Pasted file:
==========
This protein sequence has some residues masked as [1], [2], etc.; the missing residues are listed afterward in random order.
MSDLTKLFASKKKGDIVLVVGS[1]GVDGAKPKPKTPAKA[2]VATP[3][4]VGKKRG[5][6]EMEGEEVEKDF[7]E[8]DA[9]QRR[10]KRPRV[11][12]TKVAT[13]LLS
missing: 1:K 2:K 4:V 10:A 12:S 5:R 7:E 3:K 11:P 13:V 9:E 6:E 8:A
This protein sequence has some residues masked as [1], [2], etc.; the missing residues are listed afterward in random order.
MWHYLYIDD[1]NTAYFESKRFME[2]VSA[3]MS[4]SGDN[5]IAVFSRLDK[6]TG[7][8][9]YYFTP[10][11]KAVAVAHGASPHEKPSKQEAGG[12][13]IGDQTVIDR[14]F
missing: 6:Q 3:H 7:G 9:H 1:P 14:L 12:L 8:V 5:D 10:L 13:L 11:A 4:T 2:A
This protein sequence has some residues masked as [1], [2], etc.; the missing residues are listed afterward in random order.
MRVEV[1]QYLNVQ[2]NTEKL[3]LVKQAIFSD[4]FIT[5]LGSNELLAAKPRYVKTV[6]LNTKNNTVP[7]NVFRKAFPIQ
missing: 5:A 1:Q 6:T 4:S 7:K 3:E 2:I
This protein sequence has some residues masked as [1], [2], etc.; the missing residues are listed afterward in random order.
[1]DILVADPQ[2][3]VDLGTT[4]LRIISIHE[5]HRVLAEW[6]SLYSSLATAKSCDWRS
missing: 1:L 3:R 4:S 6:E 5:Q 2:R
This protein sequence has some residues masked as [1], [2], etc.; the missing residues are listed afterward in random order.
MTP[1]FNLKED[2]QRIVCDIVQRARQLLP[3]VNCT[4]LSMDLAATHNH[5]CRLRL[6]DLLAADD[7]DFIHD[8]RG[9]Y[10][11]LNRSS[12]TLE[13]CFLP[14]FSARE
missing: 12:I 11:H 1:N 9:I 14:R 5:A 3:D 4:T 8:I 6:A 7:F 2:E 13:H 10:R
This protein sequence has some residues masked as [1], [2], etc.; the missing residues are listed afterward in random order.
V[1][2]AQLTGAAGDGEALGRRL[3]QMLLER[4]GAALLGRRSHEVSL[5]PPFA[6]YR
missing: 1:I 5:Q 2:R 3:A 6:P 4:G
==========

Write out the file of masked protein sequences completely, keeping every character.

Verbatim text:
This protein sequence has some residues masked as [1], [2], etc.; the missing residues are listed afterward in random order.
MSDLTKLFASKKKGDIVLVVGS[1]GVDGAKPKPKTPAKA[2]VATP[3][4]VGKKRG[5][6]EMEGEEVEKDF[7]E[8]DA[9]QRR[10]KRPRV[11][12]TKVAT[13]LLS
missing: 1:K 2:K 4:V 10:A 12:S 5:R 7:E 3:K 11:P 13:V 9:E 6:E 8:A
This protein sequence has some residues masked as [1], [2], etc.; the missing residues are listed afterward in random order.
MWHYLYIDD[1]NTAYFESKRFME[2]VSA[3]MS[4]SGDN[5]IAVFSRLDK[6]TG[7][8][9]YYFTP[10][11]KAVAVAHGASPHEKPSKQEAGG[12][13]IGDQTVIDR[14]F
missing: 6:Q 3:H 7:G 9:H 1:P 14:L 12:L 8:V 5:D 10:L 13:L 11:A 4:T 2:A
This protein sequence has some residues masked as [1], [2], etc.; the missing residues are listed afterward in random order.
MRVEV[1]QYLNVQ[2]NTEKL[3]LVKQAIFSD[4]FIT[5]LGSNELLAAKPRYVKTV[6]LNTKNNTVP[7]NVFRKAFPIQ
missing: 5:A 1:Q 6:T 4:S 7:K 3:E 2:I
This protein sequence has some residues masked as [1], [2], etc.; the missing residues are listed afterward in random order.
[1]DILVADPQ[2][3]VDLGTT[4]LRIISIHE[5]HRVLAEW[6]SLYSSLATAKSCDWRS
missing: 1:L 3:R 4:S 6:E 5:Q 2:R
This protein sequence has some residues masked as [1], [2], etc.; the missing residues are listed afterward in random order.
MTP[1]FNLKED[2]QRIVCDIVQRARQLLP[3]VNCT[4]LSMDLAATHNH[5]CRLRL[6]DLLAADD[7]DFIHD[8]RG[9]Y[10][11]LNRSS[12]TLE[13]CFLP[14]FSARE
missing: 12:I 11:H 1:N 9:I 14:R 5:A 3:D 4:T 8:I 6:A 7:F 2:E 13:H 10:R
This protein sequence has some residues masked as [1], [2], etc.; the missing residues are listed afterward in random order.
V[1][2]AQLTGAAGDGEALGRRL[3]QMLLER[4]GAALLGRRSHEVSL[5]PPFA[6]YR
missing: 1:I 5:Q 2:R 3:A 6:P 4:G